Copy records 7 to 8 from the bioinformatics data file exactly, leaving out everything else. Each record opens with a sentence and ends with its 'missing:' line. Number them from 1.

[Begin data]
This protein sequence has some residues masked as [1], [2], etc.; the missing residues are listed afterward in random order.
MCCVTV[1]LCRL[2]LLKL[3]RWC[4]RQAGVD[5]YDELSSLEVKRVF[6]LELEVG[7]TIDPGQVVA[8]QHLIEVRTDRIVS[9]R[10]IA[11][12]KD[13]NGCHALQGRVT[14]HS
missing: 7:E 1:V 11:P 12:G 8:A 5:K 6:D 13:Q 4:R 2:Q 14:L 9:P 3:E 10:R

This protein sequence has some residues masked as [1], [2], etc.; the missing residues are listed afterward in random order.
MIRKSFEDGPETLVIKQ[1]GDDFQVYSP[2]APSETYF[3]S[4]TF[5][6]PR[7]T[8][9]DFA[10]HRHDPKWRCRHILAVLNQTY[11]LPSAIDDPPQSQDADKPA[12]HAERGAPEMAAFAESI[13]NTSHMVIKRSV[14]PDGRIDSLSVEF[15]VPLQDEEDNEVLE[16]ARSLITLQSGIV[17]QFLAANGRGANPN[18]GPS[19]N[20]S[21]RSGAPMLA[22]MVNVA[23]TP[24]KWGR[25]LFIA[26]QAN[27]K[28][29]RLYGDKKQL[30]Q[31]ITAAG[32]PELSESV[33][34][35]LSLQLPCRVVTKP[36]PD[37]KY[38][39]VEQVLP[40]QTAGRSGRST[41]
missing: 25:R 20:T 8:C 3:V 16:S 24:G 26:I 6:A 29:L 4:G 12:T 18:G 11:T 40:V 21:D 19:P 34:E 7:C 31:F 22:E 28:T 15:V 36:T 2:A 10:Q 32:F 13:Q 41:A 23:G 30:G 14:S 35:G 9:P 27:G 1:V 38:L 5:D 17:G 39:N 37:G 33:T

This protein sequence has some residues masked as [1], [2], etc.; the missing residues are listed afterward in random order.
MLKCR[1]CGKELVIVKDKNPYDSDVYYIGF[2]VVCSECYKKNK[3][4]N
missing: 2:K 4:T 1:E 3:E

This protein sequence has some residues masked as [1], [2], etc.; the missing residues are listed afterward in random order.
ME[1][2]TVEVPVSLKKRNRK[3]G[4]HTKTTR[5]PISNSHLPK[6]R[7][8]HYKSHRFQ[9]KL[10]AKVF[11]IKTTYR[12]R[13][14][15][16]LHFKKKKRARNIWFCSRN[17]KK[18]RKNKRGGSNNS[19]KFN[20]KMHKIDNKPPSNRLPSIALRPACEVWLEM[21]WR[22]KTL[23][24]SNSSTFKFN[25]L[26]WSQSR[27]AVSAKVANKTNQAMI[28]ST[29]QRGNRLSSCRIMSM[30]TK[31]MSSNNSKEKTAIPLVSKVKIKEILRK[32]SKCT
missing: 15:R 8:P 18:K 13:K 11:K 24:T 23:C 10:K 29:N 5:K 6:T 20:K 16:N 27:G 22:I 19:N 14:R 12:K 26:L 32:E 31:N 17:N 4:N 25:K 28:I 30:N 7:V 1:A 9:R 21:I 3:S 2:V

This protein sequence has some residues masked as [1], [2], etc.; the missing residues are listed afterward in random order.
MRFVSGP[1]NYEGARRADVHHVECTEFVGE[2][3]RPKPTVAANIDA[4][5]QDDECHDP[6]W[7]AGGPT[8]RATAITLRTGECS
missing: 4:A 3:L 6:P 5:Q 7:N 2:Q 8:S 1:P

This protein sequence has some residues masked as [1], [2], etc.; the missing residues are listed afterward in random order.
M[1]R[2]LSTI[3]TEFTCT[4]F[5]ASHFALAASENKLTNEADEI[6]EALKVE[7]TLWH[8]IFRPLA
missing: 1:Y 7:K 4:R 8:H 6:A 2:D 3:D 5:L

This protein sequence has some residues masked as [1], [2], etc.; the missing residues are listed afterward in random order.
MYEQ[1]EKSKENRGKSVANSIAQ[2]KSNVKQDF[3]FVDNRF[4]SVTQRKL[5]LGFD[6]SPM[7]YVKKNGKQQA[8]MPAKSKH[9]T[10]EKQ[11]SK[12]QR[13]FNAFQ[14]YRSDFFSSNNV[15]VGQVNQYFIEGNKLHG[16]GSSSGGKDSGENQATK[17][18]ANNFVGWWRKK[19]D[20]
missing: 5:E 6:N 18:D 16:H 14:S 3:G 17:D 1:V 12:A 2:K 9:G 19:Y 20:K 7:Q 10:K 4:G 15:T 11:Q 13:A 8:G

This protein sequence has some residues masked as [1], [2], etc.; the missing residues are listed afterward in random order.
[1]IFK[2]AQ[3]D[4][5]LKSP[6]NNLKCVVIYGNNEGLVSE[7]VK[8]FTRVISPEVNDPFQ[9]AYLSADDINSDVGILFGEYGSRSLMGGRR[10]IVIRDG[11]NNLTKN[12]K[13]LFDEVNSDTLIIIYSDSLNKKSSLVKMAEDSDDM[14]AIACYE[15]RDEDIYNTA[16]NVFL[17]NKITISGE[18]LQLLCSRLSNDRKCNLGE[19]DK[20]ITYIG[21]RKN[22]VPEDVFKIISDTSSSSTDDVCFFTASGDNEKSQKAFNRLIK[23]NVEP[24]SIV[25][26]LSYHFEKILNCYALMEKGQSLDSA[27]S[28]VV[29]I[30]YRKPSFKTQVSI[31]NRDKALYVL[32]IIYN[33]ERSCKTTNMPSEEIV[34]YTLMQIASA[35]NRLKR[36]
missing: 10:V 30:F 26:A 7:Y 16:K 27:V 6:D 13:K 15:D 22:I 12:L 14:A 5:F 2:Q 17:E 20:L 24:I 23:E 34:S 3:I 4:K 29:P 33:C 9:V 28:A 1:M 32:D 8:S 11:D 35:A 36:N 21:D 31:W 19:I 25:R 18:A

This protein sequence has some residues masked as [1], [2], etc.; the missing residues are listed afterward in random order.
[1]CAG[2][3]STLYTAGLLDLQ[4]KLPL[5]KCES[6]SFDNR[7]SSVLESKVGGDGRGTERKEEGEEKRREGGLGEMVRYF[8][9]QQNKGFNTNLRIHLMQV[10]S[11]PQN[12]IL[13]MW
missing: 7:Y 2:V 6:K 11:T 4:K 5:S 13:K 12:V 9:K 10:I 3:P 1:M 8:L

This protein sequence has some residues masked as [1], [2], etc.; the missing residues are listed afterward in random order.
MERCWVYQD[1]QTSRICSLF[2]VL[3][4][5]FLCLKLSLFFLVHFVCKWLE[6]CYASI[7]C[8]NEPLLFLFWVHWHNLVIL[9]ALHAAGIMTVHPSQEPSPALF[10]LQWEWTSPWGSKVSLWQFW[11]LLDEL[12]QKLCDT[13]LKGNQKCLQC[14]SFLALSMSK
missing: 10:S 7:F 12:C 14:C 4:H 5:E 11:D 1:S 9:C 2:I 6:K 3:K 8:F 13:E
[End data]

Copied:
This protein sequence has some residues masked as [1], [2], etc.; the missing residues are listed afterward in random order.
MYEQ[1]EKSKENRGKSVANSIAQ[2]KSNVKQDF[3]FVDNRF[4]SVTQRKL[5]LGFD[6]SPM[7]YVKKNGKQQA[8]MPAKSKH[9]T[10]EKQ[11]SK[12]QR[13]FNAFQ[14]YRSDFFSSNNV[15]VGQVNQYFIEGNKLHG[16]GSSSGGKDSGENQATK[17][18]ANNFVGWWRKK[19]D[20]
missing: 5:E 6:N 18:D 16:H 14:S 3:G 17:D 1:V 12:A 2:K 9:G 19:Y 20:K 7:Q 10:K 4:G 15:T 11:Q 13:A 8:G

This protein sequence has some residues masked as [1], [2], etc.; the missing residues are listed afterward in random order.
[1]IFK[2]AQ[3]D[4][5]LKSP[6]NNLKCVVIYGNNEGLVSE[7]VK[8]FTRVISPEVNDPFQ[9]AYLSADDINSDVGILFGEYGSRSLMGGRR[10]IVIRDG[11]NNLTKN[12]K[13]LFDEVNSDTLIIIYSDSLNKKSSLVKMAEDSDDM[14]AIACYE[15]RDEDIYNTA[16]NVFL[17]NKITISGE[18]LQLLCSRLSNDRKCNLGE[19]DK[20]ITYIG[21]RKN[22]VPEDVFKIISDTSSSSTDDVCFFTASGDNEKSQKAFNRLIK[23]NVEP[24]SIV[25][26]LSYHFEKILNCYALMEKGQSLDSA[27]S[28]VV[29]I[30]YRKPSFKTQVSI[31]NRDKALYVL[32]IIYN[33]ERSCKTTNMPSEEIV[34]YTLMQIASA[35]NRLKR[36]
missing: 10:V 30:F 26:A 7:Y 16:K 27:V 6:D 13:K 15:D 22:I 12:L 14:A 5:F 2:Q 17:E 20:L 24:I 23:E 34:S 3:I 4:K 29:P 33:C 9:V 28:A 1:M 32:D 8:S 11:D 35:A 36:N 21:D 31:W 19:I 25:R 18:A